Tag Archives: pertussis

Have You Had Your Pertussis Vaccine?

As the North Pacific Pediatric Society’s annual meeting got underway recently, organizers invited Dr. Maxine Hayes of the Washington State Department of Health to the podium to deliver a special – and urgent – message.

Dr. Maxine Hayes (Sherry Boschert/IMNG Medical Media)

Her plea to pediatricians: Make sure that you, all of your staff, and your patients have been immunized against pertussis. Not only was the Society meeting during National Infant Immunization Week, but Washington State had just recorded its 1,000th case of pertussis in 2012, with 61% of cases in school-age children, she reported.

“It’s the worst we’ve seen in six decades,” Dr. Hayes said. “If infections continue at this rate, we’ll have more than 3,000 cases by the end of the year.”

Washington State had 1,008 reported cases of pertussis by April 21, 2012 – nearly 10 times more than the 110 cases reported during the same period in 2011, according to the U.S. Centers for Disease Control and Prevention. There are more pertussis cases in the state already for 2012 than there were in all of 2011 (965 cases) or all of 2010 (608 cases).

The Washington epidemic follows on the heals of a 2010 outbreak of 9,143 cases in California – the most in 63 years – that killed at least 10 infants.

My colleagues at IMNG Medical Media have been following the story, with multiple reports. The California epidemic probably was due to the waning immunity of the tetanus-diphtheria-acellular pertussis (Tdap) vaccine. Tdap vaccine is recommended for all health care workers.

And it’s not just for kids, health care workers, and medical office staff. If you’re a physician who treats adults, you should know that older adults need the Tdap vaccine too. Even pregnant women should be vaccinated.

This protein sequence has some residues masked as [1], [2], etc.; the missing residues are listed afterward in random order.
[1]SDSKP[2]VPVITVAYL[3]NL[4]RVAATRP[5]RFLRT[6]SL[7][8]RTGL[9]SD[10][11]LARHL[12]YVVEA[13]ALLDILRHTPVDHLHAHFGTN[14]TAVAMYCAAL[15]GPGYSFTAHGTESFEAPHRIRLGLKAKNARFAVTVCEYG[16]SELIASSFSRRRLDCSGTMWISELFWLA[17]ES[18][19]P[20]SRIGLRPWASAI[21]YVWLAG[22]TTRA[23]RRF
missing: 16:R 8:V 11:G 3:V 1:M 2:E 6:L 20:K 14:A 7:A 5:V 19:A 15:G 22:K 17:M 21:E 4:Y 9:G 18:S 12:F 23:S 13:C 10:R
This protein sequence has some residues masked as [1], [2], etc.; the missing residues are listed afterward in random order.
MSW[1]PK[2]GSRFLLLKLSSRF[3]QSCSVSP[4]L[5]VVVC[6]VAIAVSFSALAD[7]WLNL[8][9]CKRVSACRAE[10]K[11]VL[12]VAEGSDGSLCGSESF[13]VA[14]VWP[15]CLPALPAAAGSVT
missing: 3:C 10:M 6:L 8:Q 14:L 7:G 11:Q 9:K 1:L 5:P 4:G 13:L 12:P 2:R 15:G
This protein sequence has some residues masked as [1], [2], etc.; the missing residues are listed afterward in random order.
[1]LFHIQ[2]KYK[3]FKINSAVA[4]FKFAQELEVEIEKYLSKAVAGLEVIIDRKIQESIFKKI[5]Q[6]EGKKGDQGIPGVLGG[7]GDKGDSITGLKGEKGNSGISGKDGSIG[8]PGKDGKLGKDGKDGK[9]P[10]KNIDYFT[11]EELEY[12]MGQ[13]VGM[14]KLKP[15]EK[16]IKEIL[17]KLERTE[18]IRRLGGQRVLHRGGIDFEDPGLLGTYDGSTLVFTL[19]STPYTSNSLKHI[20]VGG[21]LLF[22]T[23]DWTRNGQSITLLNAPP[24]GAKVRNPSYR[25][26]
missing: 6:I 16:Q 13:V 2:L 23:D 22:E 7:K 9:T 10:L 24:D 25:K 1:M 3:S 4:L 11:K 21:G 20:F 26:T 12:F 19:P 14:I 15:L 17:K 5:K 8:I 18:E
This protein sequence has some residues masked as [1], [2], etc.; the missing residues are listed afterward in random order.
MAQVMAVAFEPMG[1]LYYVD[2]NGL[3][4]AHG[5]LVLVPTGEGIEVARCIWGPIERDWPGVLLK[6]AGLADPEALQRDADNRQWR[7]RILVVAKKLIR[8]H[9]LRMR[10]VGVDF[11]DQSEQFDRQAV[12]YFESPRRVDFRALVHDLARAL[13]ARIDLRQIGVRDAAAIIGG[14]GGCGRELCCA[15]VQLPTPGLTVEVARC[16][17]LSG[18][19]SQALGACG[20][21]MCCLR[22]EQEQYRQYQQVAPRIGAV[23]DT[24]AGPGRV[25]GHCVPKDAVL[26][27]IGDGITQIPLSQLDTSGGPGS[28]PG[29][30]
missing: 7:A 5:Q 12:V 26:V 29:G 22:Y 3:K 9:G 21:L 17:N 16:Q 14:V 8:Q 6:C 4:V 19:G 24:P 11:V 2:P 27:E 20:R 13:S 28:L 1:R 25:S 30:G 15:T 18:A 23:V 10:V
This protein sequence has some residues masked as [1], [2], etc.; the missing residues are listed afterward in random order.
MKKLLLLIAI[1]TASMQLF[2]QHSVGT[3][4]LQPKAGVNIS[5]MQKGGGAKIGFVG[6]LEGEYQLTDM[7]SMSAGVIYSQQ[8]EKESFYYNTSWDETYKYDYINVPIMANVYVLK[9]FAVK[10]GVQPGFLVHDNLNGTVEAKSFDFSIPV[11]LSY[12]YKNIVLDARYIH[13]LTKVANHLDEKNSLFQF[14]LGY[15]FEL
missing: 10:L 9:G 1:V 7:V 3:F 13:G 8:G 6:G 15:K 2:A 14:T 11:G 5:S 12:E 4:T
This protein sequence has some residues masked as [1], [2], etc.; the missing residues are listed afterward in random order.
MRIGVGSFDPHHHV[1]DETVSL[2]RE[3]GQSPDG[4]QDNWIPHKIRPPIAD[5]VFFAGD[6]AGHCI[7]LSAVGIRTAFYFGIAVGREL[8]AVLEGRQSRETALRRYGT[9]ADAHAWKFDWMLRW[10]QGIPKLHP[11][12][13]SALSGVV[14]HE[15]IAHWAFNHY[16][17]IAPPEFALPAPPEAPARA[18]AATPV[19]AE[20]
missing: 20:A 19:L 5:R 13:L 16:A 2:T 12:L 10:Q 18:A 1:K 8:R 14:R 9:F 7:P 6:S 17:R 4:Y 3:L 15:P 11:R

When Dr. Michael E. Pichichero randomly asked 10 pediatricians if they’d had the Tdap vaccine, 8 of them said no, with some pretty weak excuses, if you ask me.

“I know that there are people in this room who have not had their Tdaps,” Dr. Hayes said with an accusing smile. “I also know that in busy practices, you have people in and out every day that have not had their Tdap. I’m calling on you to really get on it.” Make sure that your emergency rooms have Tdap in stock, too, she added.

“And if you’re not in Washington, don’t be smug about this, because you could be next,” Dr. Hayes said. Her public health colleagues in Oregon State are taking this so seriously that they’re planning to open pertussis booster clinics, she noted.

–Sherry Boschert (@sherryboschert on Twitter)


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A Call for Timely Diagnosis of Pertussis

Image via Flickr user Pink Sherbet by Creative Commons License.

The pertussis outbreak in California shows no signs of slowing.

According to the California Department of Public Health, as of Sept. 7, 2010, there have been 3,834 confirmed, probable, and suspect cases of the illness reported in 2010, for a state rate of 9.8 cases per 100,000. That translates into a sevenfold increase in the number of reported cases during the same time period in 2009.

This marks the most cases reported since 1958, when Dwight D. Eisenhower was president. 

The situation is so shaky that, on Aug. 19, the state’s immunization branch chief, Dr. John Talarico, sent a letter to physicians and hospitals statewide, urging them to treat anyone under the age of 6 years who presents with trouble breathing as whooping cough until proven otherwise. To date, 8 infants have died from the disease. 

“A common theme among the infant deaths is that pertussis was not typically diagnosed until after multiple visits to outpatient clinics, emergency departments, or other health care facilities,” Dr. Talarico wrote. “In several cases, the infant’s symptoms at the time of examination were not highly suggestive of pertussis and the infants were treated only for nasal congestion or mild upper respiratory infection. By the time these infants developed severe respiratory distress, it was usually too late for any intervention to prevent their tragic deaths.” 

For a reminder of what whooping cough sounds like, give this file a listen.

— Doug Brunk (on Twitter@dougbrunk)

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Whipping Whooping

1945 ad for Parke Davis and Company Pharmaceuticals. By Flickr Creative Commons user Stuff About Minneapolis

Whooping cough is on the rise.

California, Texas, South Carolina, and other states are seeing significant increases in the disease this year. The situation is especially grave in California, where six children have died of the fully preventable respiratory illness, and nearly 1,500 more have been sickened by it.